Robe Canyon Trail is a hiking trail in Snohomish County, Washington. It is within Robe Canyon Historic Trail Park. It is 1.8 miles long and begins at 1,073 feet altitude. Traveling the entire trail is 3.7 miles with a total elevation gain of 1,385 feet. Near the trailhead there is parking. Along the trail there is a cave entrance.
Robe Canyon Trail Professional Reviews and Guides
"Part of the Lime Kiln Trail follows the old Everett–Monte Cristo Railroad (built 1892–93 and abandoned 1933), which was used to haul timber from the forests upstream, copper ore from the Wayside Mine, and silver and gold from the town of Monte Cristo. In 1936 the tracks were pulled up and sold to companies in Japan for scrap. At trail’s end you wind up at a rock- and- mortar lime kiln. It was built circa 1900 to provide anhydrous lime, from a nearby limestone quarry, which was used as a whitening agent at the Lowell paper mill. The lime was also used as a flux agent, helping in the process of melting ore for smelters in Everett."
--Peter Stekel, Best Wildflower Hikes Western Washington (Falcon Guides).
"Part of the Lime Kiln Trail follows the old Everett–Monte Cristo Railroad (built 1892–93 and abandoned 1933), which was used to haul timber from the forests upstream, copper ore from the Wayside Mine, and silver and gold from the town of Monte Cristo. In 1936 the tracks were pulled up and sold to companies in Japan for scrap.At trail’s end you wind up at a rock-and-mortar limekiln. It was built circa 1900 to provide anhydrous lime from a nearby limestone quarry, which was used as a whitening agent at the Lowell paper mill."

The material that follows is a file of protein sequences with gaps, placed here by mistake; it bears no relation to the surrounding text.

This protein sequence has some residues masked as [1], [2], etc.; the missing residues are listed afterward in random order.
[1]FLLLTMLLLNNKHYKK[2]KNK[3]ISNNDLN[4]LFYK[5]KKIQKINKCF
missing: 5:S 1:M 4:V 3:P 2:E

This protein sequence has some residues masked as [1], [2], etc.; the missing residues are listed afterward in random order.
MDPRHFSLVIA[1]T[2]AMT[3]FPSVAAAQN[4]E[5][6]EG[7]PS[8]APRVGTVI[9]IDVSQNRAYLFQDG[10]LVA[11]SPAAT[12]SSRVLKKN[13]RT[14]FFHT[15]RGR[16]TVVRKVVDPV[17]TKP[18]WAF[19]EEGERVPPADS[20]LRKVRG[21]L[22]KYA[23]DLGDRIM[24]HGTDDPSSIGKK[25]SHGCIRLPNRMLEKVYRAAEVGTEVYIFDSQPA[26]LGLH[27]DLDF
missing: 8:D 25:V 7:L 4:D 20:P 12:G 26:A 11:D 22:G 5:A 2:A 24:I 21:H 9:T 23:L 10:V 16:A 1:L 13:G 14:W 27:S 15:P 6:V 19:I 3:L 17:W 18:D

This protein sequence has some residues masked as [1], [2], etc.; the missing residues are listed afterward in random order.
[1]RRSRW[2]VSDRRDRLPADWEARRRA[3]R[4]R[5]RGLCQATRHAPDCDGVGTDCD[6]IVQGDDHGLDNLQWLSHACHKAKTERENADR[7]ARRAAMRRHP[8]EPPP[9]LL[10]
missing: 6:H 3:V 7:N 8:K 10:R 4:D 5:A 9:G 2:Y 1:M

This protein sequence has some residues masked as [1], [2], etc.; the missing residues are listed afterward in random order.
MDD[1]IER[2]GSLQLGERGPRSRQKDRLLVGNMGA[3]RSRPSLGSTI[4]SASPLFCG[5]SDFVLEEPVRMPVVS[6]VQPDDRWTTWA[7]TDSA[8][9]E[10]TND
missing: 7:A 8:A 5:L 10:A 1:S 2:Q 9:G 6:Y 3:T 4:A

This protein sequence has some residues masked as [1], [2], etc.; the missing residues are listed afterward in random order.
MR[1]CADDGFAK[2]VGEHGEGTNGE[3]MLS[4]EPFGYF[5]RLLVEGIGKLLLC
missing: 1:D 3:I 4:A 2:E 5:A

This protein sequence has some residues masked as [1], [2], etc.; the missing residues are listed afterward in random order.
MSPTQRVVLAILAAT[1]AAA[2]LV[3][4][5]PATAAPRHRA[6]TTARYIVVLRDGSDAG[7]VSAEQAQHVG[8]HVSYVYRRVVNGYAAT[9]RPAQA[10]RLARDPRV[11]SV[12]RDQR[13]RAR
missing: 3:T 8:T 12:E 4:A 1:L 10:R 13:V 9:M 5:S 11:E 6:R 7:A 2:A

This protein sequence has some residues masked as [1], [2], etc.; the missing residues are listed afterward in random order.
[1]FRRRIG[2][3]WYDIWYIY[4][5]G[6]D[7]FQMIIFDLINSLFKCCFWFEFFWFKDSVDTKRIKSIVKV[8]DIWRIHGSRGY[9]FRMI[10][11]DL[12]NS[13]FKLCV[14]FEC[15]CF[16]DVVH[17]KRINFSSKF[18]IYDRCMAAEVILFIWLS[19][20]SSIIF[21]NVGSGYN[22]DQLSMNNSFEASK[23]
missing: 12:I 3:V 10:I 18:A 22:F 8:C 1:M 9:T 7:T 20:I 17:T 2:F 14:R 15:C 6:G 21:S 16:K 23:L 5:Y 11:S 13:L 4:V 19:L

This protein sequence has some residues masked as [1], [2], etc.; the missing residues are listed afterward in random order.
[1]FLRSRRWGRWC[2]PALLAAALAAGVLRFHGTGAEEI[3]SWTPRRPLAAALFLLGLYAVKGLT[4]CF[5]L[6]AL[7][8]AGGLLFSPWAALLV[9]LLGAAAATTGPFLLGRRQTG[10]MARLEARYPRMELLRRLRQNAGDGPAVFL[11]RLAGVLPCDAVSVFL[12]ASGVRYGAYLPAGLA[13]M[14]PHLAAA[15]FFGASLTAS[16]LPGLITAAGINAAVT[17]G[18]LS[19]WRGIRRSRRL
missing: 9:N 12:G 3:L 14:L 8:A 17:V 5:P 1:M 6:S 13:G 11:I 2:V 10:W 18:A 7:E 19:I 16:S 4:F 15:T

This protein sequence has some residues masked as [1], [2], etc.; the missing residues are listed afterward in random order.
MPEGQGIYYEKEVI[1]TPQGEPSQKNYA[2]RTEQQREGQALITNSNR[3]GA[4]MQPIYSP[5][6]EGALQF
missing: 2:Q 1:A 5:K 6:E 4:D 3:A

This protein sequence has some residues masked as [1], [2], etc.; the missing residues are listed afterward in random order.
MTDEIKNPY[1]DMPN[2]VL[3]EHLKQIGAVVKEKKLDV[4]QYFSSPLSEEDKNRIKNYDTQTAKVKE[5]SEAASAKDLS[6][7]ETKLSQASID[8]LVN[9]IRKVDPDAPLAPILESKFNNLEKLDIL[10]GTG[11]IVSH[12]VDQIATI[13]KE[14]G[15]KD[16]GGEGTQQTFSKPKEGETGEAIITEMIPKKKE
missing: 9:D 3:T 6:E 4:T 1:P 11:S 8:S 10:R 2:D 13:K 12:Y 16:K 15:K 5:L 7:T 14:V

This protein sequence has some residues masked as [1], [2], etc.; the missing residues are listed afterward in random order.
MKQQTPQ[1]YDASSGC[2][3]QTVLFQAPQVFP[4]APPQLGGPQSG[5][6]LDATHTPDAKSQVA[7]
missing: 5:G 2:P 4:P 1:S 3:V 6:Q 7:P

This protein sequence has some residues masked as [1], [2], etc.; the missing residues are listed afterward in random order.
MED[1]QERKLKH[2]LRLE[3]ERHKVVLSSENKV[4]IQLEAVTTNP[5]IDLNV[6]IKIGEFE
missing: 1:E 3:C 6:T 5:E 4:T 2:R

--Lisa Wogan , Best Dog Hikes Washington (Falcon Guides).
"This short trail, framed by moss-covered trees leaning over a spectacular river gorge, will appeal to all lovers of beauty, history, and adventure, and will fill any child with delight and wonder. It follows the railroad bed of the ore train that ran from Monte Cristo to Everett a hundred years ago. Washouts and slides have changed the surface, but occasional reminders of the train route remain. Although the trail is relatively easy, in a few places above the river slides have narrowed the railroad bed to only inches. Children should be watched carefully."
--Joan Burton, Best Hikes with Kids: Western Washington & the Cascades (The Mountaineers Books).
"Back in the day, some men with a lot of money believed they could thumb their noses at nature and build a railroad through Robe Canyon. They called it the Monte Cristo Railroad, after the upriver gold- mining town. There was a town here as well and they called it Robe, after one of the area’s early settlers. After a few years of seeing their investment get washed away by the South Fork Stillaguamish River or covered with rock and fallen trees due to landslides, the money men gave up. Over a hundred years after the fact, these men’s folly has given hikers and wildflower lovers access to a wonderful canyon with vertical rock walls and hanging gardens. Many parts of the trail are narrow or washed away, so care is warranted."
"Hanging gardens above the trail are great places to look for wildflowers. Adventurous hikers will delight in passing through three defunct railroad tunnels. Many parts of the trail have either washed away or been carried o by slides, so one false step could send you careening down into life-threatening whitewater. It’s worthwhile to make a detour to the Lime Kiln Trail on the other side of the river to read the complete history of the Monte Cristo Railroad and its construction through Robe Canyon."
--Peter Stekel, Best Hikes Near Seattle (Falcon Guides).
"The Lime Kiln Trail provides hiker access to a portion of the historic Everett–Monte Christo Railroad. Built in 1892–93, it was abandoned in 1933. The rock-and-mortar limekiln was built in 1900 and produced anhydrous lime, used as a whitening agent at the Lowell paper mill and as a flux agent at the smelter in Everett. Like many towns west of the Cascades, Granite Falls was once much larger than it is today, servicing smaller towns like Robe, along the banks of the South Fork Stillaguamish River. In the boom days of mining, logging, and the railroads, Granite Falls was an economic engine. Transportation, construction, and service industry jobs are the main employers today."
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